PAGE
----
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Sept/Oct 2018

Diagnostic and Therapeutic Management of Nasal Airway Obstruction: Advances in Diagnosis and Treatment

Author Affiliations
  • 1Department of Otolaryngology, Massachusetts Eye and Ear Infirmary, Harvard Medical School, Boston
JAMA Facial Plast Surg. 2018;20(5):409-418. doi:10.1001/jamafacial.2018.0279
Key Points

Question  What advances in the diagnosis and treatment of nasal obstruction have been introduced in the past 5 years?

Findings  In this review, nasal airway obstruction is presented as a complex condition with many synergistic causes, complicated by subjective complaints that do not necessarily correlate with objective findings. A combination of patient-reported, physician-derived, and objective testing may be complementary in effective nasal airway obstruction management.

Meaning  Increasing use of validated questionnaires, such as the Nasal Obstruction Symptom Evaluation, and improved objective measures, such as 4-phase rhinomanometry, computational fluid dynamics, and mucosal cooling, have advanced nasal airway obstruction care, but a criterion standard objective measure remains elusive.


Importance  Nasal airway obstruction (NAO) is a common complaint in the otolaryngologist’s office and can have a negative influence on quality of life (QOL). Existing diagnostic methods have improved, but little consensus exists on optimal tools. Furthermore, although surgical techniques for nasal obstruction continue to be developed, effective outcome measurement is lacking. An update of recent advances in diagnostic and therapeutic management of NAO is warranted.

Objective  To review advances in diagnosis and treatment of NAO from the last 5 years.

Evidence Review  PubMed, Embase, CINAHL, the Cochrane Library, LILACS, Web of Science, and Guideline.gov were searched with the terms nasal obstruction and nasal blockage and their permutations from July 26, 2012, through October 23, 2017. Studies were included if they evaluated NAO using a subjective and an objective technique, and in the case of intervention-based studies, the Nasal Obstruction Symptom Evaluation (NOSE) scale and an objective technique. Exclusion criteria consisted of animal studies; patients younger than 14 years; nasal foreign bodies; nasal masses including polyps; choanal atresia; sinus disease; obstructive sleep apnea or sleep-disordered breathing; allergic rhinitis; and studies not specific to nasal obstruction.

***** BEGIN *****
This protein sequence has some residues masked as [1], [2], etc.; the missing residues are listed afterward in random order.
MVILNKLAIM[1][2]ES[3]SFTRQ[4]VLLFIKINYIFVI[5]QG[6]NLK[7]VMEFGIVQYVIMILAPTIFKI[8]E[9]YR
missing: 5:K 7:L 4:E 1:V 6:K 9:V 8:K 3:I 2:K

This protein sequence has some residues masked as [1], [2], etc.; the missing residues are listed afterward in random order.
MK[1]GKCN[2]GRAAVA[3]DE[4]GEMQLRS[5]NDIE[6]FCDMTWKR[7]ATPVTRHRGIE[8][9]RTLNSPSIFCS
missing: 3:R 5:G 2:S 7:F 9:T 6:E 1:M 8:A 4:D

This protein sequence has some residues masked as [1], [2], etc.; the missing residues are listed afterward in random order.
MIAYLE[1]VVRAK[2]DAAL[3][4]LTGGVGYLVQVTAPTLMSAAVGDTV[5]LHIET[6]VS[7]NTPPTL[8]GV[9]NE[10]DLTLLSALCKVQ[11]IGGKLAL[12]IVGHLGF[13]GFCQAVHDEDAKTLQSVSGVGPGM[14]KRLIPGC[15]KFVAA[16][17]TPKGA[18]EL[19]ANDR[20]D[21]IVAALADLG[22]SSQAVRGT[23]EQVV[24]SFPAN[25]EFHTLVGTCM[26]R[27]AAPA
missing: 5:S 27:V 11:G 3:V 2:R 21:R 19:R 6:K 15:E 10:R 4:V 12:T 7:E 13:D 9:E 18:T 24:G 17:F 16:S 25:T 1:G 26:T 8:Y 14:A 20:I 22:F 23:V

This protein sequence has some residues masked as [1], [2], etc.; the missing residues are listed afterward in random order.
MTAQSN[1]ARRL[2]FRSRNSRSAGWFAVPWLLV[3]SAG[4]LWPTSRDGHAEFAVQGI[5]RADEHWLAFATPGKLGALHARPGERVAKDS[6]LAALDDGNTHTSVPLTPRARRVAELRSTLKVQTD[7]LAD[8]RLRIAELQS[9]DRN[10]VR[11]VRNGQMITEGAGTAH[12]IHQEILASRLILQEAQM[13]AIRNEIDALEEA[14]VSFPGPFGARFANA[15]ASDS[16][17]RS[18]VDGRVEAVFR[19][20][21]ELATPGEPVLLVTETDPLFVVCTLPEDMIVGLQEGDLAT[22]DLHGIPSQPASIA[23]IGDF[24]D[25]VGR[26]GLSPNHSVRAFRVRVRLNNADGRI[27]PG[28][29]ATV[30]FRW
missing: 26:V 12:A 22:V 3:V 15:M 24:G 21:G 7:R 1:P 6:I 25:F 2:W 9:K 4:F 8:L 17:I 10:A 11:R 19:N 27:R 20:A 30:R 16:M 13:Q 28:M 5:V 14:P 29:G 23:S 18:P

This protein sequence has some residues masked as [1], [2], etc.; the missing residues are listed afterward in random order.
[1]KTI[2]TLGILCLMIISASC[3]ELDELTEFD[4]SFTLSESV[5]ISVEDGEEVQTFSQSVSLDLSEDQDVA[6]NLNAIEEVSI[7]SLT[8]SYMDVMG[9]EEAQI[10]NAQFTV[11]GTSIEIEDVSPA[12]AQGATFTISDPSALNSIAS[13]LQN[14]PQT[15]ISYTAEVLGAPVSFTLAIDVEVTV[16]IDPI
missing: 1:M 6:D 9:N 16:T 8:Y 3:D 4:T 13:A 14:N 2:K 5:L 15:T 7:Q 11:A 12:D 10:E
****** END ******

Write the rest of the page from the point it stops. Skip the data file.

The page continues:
Findings  The initial search resulted in 942 articles. After independent screening by 2 investigators, 46 unique articles remained, including 2 randomized clinical trials, 3 systematic reviews, 3 meta-analyses, and 39 nonrandomized cohort studies (including a combined systematic review and meta-analysis). An aggregate of approximately 32 000 patients were reviewed (including meta-analyses). Of the subjective measures available for NAO, the NOSE scale is outstanding with regard to disease-specific validation and correlation with symptoms. No currently available objective measure can be considered a criterion standard. Structural measures of flow, pressure, and volume appear to be necessary but insufficient to assess NAO. Therefore, novel variables and techniques must continue to be explored in search of an ideal instrument to aid in assessment of surgical outcomes.

Conclusions and Relevance  Nasal airway obstruction is a clinical diagnosis with considerable effects on QOL. An adequate diagnosis begins with a focused history and physical examination and requires a patient QOL measure such as the NOSE scale. Objective measures should be adjunctive and require further validation for widespread adoption. These results are limited by minimal high-quality evidence among studies and the risk of bias in observational studies.

Level of Evidence  NA